Understanding the argument for market valuation of public pension liabilities

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Article Highlights

  • Public-sector pensions need improved accounting rules.

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  • Pension accounting and funding rules should be designed to help stakeholders better achieve their policy goals.

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  • Arguments around fair-market pension valuation are often misunderstood.

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Most public-sector employees participate in traditional defined-benefit pension plans, which promise them a fixed monthly retirement benefit for life. These benefits are generally calculated as some percentage of the employee’s final salary multiplied by the number of years of employment. Defined-benefit pension plans differ from defined-contribution ones such as 401(k) and 403(b) plans that are common in the private sector, in which the employer contributes to the employee’s investment account each year but makes no promises regarding the actual benefit the employee will receive at retirement.

Accounting for the finances of defined-benefit pension plans requires comparing the assets the plan holds today with a stream of benefits that can extend decades into the future. Making such comparisons requires “discounting” future benefit liabilities to the present, a process that subtracts annual interest from the future dollar amount until a “present value” is determined. The policy debate regards the appropriate discount rate to utilize in making such calculations. A higher discount rate will reduce the present value of plan liabilities and, all other things equal, portray a plan as being better funded. Likewise, lower discount rates generate higher measured liabilities and lower levels of plan funding.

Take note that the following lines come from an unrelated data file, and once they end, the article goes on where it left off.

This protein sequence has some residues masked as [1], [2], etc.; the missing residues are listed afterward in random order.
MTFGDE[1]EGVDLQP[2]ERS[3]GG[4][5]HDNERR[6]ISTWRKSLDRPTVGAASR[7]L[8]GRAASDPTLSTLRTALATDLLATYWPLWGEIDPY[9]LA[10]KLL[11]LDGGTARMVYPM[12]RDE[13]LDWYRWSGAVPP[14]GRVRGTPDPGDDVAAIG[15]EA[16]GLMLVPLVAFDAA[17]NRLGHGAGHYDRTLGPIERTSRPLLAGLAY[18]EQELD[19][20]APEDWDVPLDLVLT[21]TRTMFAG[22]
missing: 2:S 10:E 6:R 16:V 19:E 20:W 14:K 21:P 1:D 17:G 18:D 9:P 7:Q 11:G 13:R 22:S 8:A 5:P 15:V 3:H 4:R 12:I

Determining the appropriate discount rate to use is a function of the goals of pension policy as a whole. Pension accounting and funding rules should be designed to help plan stakeholders better achieve their policy goals. These stakeholders can include pension managers, elected officials, public employees and retirees, holders of state and municipal bonds, and taxpayers, all both present and future. In the public pensions accounting debate, however, these policy goals are often left unstated. Making these goals explicit illustrates the deficiencies in the current
pension accounting rules and points the way toward better methods.

This paper first reviews how public pensions value their liabilities under current GASB rules. Next, it outlines the standard approach to valuing liabilities from an economic point of view and what this market-based approach implies for public-sector pensions and their funding levels. Following that, the authors provide examples designed to better convey the qualitative principles regarding the economic approach to pension liability valuation.